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Thread: (2010-03-17) NS-RFC: 'Stinky' foods?

  1. #1
    ChattyCathy Guest

    Default (2010-03-17) NS-RFC: 'Stinky' foods?

    http://www.recfoodcooking.com

    I'm going to blame Wayne B's thread for this one ;-)
    --
    Cheers
    Chatty Cathy

  2. #2
    George Shirley Guest

    Default Re: (2010-03-17) NS-RFC: 'Stinky' foods?

    ChattyCathy wrote:
    > http://www.recfoodcooking.com
    >
    > I'm going to blame Wayne B's thread for this one ;-)


    Damn! Missed getting a tin foil hat by one lousy vote.

  3. #3
    James Silverton Guest

    Default Re: (2010-03-17) NS-RFC: 'Stinky' foods?

    ChattyCathy wrote on Wed, 17 Mar 2010 17:38:14 +0200:

    > http://www.recfoodcooking.com


    > I'm going to blame Wayne B's thread for this one ;-)
    > --


    I've never noticed an odor from someone who has been eating cheese, tho'
    the smell of cheese can be quite disgusting if you are not eating it.
    The lamented Liederkrantz was a prime example. Again, garlic can
    disgusting if you are not eating it yourself: a strange "envy" syndrome
    :-)

    --

    James Silverton
    Potomac, Maryland

    Email, with obvious alterations: not.jim.silverton.at.verizon.not


  4. #4
    bulka Guest

    Default Re: (2010-03-17) NS-RFC: 'Stinky' foods?

    I want to re-do my survey submission. "Stink? What stink?" seems
    like the right answer to both. Smell is important to food, but then
    it leaks back out.

    So, then what? Mixes with pheramones? You unconsiously recognise
    people who eat like you? Or that strange foriegn stuff, exotic or
    threatening.

    It would be very interesting to be able to interview a dog about how
    he profiled you by just walking by. He probably knows what you ate in
    the last few days, when you last changed your sox, if anyone in your
    house smokes or has a pet and if the pet in heat.

    B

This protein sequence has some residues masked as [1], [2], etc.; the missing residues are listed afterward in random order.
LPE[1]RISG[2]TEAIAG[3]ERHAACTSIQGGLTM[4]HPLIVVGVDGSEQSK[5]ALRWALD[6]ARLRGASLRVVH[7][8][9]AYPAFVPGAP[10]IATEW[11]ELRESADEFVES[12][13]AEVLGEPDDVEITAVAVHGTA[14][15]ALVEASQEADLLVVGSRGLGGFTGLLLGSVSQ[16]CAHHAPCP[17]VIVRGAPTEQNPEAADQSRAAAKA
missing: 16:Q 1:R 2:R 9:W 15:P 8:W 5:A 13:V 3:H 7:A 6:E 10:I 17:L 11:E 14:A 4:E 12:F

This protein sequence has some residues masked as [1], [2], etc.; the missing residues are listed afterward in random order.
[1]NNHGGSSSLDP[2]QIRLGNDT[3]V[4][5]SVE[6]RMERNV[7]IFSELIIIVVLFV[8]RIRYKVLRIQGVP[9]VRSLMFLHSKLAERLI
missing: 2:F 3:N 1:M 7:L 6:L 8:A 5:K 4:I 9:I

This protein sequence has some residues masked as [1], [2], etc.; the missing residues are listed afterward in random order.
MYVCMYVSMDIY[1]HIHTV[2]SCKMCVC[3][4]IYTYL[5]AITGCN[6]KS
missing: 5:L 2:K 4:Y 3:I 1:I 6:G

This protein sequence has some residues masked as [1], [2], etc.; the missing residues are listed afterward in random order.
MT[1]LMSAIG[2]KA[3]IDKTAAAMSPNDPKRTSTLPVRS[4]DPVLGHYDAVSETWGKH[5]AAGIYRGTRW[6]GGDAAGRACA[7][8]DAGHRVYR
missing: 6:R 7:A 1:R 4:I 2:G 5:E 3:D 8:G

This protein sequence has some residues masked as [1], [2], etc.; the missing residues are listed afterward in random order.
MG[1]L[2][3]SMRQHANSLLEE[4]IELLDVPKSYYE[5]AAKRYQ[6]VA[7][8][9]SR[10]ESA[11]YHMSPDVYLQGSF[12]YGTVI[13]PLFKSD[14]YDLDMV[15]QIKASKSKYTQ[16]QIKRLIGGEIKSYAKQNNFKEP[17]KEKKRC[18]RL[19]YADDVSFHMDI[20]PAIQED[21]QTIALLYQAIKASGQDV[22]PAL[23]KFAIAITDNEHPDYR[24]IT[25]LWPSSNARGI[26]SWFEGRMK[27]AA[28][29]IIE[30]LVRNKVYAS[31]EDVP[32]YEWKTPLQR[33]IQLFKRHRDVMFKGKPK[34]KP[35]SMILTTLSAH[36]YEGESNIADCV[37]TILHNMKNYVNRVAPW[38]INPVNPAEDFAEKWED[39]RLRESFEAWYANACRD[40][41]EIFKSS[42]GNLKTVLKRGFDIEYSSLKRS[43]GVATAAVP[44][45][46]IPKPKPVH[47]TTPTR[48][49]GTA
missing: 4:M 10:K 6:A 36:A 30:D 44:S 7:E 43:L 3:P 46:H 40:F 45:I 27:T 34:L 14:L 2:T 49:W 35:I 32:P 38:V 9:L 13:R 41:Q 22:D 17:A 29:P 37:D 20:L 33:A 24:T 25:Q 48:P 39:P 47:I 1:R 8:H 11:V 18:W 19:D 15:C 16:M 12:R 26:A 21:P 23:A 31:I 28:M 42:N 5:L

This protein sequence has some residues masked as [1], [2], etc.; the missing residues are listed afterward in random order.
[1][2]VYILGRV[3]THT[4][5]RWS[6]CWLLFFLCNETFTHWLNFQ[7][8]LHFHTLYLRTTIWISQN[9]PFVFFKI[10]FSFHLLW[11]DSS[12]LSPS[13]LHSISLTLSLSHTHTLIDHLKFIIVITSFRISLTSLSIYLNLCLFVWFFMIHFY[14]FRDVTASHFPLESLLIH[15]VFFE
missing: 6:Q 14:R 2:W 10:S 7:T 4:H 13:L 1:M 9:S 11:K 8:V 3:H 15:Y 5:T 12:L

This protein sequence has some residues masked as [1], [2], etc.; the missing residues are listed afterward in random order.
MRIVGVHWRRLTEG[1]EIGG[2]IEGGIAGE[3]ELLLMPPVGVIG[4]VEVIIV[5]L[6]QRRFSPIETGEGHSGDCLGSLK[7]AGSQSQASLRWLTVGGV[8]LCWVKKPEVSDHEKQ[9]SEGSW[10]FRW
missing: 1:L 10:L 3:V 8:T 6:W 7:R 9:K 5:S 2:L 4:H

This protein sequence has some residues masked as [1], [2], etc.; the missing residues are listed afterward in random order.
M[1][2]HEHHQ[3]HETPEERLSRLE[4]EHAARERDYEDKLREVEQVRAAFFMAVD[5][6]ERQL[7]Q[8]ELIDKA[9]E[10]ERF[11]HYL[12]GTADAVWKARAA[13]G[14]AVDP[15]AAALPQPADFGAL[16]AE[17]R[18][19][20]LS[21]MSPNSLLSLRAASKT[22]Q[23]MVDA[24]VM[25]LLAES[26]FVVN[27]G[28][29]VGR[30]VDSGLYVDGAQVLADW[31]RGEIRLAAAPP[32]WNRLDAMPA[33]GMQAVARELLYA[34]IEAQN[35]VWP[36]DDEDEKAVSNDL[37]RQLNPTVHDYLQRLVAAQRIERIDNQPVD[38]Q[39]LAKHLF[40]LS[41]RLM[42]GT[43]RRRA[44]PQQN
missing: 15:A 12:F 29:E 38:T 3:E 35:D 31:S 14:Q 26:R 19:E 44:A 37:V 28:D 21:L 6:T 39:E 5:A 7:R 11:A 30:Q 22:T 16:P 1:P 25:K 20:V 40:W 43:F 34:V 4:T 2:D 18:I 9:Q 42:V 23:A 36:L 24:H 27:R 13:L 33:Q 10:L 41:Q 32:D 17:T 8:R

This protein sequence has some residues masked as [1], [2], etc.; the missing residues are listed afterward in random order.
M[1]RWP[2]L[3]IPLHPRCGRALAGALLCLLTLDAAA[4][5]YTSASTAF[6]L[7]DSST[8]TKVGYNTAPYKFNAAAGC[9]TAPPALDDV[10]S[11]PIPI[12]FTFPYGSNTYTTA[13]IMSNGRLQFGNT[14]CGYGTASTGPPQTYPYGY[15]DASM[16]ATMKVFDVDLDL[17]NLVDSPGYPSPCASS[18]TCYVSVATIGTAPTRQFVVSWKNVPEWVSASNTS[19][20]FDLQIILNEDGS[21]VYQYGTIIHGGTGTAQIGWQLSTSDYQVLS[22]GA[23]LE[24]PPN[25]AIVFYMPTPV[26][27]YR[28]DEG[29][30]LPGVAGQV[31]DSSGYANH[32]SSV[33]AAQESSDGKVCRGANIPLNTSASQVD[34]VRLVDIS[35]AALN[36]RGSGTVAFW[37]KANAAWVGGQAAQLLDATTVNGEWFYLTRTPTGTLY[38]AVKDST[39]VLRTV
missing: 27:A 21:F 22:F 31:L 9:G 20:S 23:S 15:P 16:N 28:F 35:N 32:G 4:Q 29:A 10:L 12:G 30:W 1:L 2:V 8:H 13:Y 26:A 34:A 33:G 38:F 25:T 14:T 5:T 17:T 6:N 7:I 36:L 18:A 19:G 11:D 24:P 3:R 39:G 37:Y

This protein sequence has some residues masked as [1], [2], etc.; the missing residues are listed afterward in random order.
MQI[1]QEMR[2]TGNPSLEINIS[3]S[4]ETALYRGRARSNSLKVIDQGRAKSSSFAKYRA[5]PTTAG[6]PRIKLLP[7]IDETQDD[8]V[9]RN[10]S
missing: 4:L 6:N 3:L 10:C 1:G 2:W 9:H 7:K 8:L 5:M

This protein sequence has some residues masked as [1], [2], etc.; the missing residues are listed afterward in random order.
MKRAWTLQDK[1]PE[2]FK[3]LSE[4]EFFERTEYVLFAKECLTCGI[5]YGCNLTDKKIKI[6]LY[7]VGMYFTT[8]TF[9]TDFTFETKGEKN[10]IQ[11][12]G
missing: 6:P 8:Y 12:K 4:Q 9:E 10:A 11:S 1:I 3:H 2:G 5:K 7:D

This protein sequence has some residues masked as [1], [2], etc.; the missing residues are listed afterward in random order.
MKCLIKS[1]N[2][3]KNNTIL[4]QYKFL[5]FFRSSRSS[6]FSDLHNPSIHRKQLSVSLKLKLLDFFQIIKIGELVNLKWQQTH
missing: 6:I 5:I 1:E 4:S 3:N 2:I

5. #5
    Dave Smith Guest

    Default Re: (2010-03-17) NS-RFC: 'Stinky' foods?

    James Silverton wrote:
    >
    >
    > I've never noticed an odor from someone who has been eating cheese, tho'
    > the smell of cheese can be quite disgusting if you are not eating it.
    > The lamented Liederkrantz was a prime example. Again, garlic can
    > disgusting if you are not eating it yourself: a strange "envy" syndrome :-)
    >



    I probably depends on the cheese. I have noticed it on myself. One time
    I was working under the dashboard of my pickup and smelled something
    foul and realized it was the Swiss cheese from the sandwich I had from
    lunch.

    The worse was when I tried Limburger. A friend of mine had been given a
    cheese basket and we were sampling it. He popped apiece of Limburger
    into his mouth and said it was good and told me to try a piece. I no
    sooner had it in my mouth than he had an odd look on his face. I asked
    him what was wrong, and when I spoke I could smell it on my breath.
    Yech. I was like what I would imagine dog **** would taste like.

  6. #6
    Wayne Boatwright Guest

    Default Re: (2010-03-17) NS-RFC: 'Stinky' foods?

    On Wed 17 Mar 2010 08:38:14a, ChattyCathy told us...

    > http://www.recfoodcooking.com
    >
    > I'm going to blame Wayne B's thread for this one ;-)


    LOL! I'll gladly take responsibility.

    --

    ~~ If there's a nit to pick, some nitwit will pick it. ~~

    ~~ A mind is a terrible thing to lose. ~~

    ************************************************** ********

    Wayne Boatwright


  7. #7
    ChattyCathy Guest

    Default Re: (2010-03-17) NS-RFC: 'Stinky' foods?

    Wayne Boatwright wrote:

    > On Wed 17 Mar 2010 08:38:14a, ChattyCathy told us...
    >
    >> http://www.recfoodcooking.com
    >>
    >> I'm going to blame Wayne B's thread for this one ;-)

    >
    > LOL! I'll gladly take responsibility.


    :-)

    --
    Cheers
    Chatty Cathy

  8. #8
    sf Guest

    Default Re: (2010-03-17) NS-RFC: 'Stinky' foods?

    On Wed, 17 Mar 2010 11:57:34 -0400, "James Silverton"
    <[email protected]> wrote:

    > I've never noticed an odor from someone who has been eating cheese, tho'
    > the smell of cheese can be quite disgusting if you are not eating it.
    > The lamented Liederkrantz was a prime example. Again, garlic can